Tech Employment Data Contradict Need For Quick H-1B Visa Rules

New government data show the low unemployment rate in computer occupations contradicts Trump administration claims an economic emergency requires the quick implementation of new H-1B visa rules. A new analysis indicates the government’s own data do not support the claims made in the regulations, which makes it more likely federal courts will block the new rules.

On October 8, 2020, the Department of Labor (DOL) and the Department of Homeland Security (DHS) published “interim final” rules to restrict H-1B visas, asserting a “good cause” exception to the Administrative Procedure Act (APA) to allow the H-1B rules to go into effect quickly without permitting the public to comment. DOL and DHS cited an emergency need to address unemployment as a reason for bypassing the normal rulemaking process.

Low Unemployment Rate in Computer Occupations: “The U.S. unemployment rate for individuals in computer occupations stood at 3.5% in September 2020, not changed significantly from the 3% unemployment rate in January 2020 (before the pandemic spread in the U.S.),” according to an analysis of the Bureau of Labor Statistics’ Current Population Survey by the National Foundation for American Policy (NFAP). “A similar measure of the U.S. unemployment rate in computer and mathematical occupations, which appears on the BLS website, also found a rate of 3% in January 2020 and 3.5% in September 2020. The rates are well below the unemployment rate of 7.8% for non-computer occupations.”

Approximately two-thirds of H-1B visa holders work in computer-related occupations, according to U.S. Citizenship and Immigration Services (USCIS), but the DHS and DOL rules spend much time citing the nation’s overall unemployment rate in 2020 rather than focusing on the more relevant computer occupations.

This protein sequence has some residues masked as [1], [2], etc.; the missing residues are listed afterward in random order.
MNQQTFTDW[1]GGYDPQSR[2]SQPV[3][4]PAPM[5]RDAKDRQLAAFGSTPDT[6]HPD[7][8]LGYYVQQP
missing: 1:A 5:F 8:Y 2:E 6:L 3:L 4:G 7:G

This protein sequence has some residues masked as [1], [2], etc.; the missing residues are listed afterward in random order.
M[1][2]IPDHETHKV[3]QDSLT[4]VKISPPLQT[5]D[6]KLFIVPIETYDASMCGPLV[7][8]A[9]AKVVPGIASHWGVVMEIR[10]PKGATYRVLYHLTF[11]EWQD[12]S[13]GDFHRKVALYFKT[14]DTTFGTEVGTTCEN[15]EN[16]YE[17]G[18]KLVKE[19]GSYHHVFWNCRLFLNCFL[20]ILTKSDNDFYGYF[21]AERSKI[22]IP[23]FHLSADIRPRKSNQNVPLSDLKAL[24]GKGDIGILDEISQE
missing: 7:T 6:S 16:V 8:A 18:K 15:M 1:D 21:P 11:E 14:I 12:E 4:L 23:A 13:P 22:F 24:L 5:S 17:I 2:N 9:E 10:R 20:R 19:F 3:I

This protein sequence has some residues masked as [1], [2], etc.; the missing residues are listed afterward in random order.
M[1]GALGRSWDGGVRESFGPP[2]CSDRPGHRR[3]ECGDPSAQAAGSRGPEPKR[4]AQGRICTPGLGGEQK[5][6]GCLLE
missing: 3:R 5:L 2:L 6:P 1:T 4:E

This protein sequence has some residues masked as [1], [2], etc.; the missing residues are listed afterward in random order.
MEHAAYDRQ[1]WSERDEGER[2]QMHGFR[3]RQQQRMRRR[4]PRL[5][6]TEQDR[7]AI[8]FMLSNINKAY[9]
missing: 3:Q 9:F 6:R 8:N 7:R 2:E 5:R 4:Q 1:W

The DOL rule cited the overall U.S. unemployment rate of 14.7% in April 2020 but failed to mention the September 2020 national unemployment rate had dropped to 7.9%. DHS and DOL also invoked the June 2020 presidential proclamation to suspend the entry of H-1B and other visa holders even though a federal judge issued a preliminary injunction blocking the proclamation.

DHS Used Outdated Unemployment Statistics in its H-1B Rule: DHS stated in its H-1B rule: “This [rule] is particularly urgent given the exceptionally high unemployment rate in the United States – 10.2 percent as of August 7, 2020.” But as the National Foundation for American Policy analysis notes, the U.S. unemployment rate of 10.2% cited by DHS was already two months old when DHS issued its rule. The U.S. unemployment rate declined from 10.2% in July to 8.4% in August 2020 and 7.9% in September – and without a new regulation from the Department of Homeland Security.

For individuals 25 years and over with a bachelor’s degree or higher, the national unemployment rate fell from 6.7% in July 2020 to 4.8% in September 2020.

High Number of Active Job Vacancy Postings in Computer Occupations: Beyond the low unemployment rate in computer (and mathematical) occupations, there is another indicator that illustrates the demand for technical skills in the U.S. economy remains high. As of October 2, 2020, there were 655,386 job vacancy postings advertised online in the previous 30-day period for jobs in the most common computer occupations that typically require at least a bachelor’s degree, according to Emsi Job Posting Analytics. That represented a 4.7% increase for job vacancy postings in those occupations since May 2020.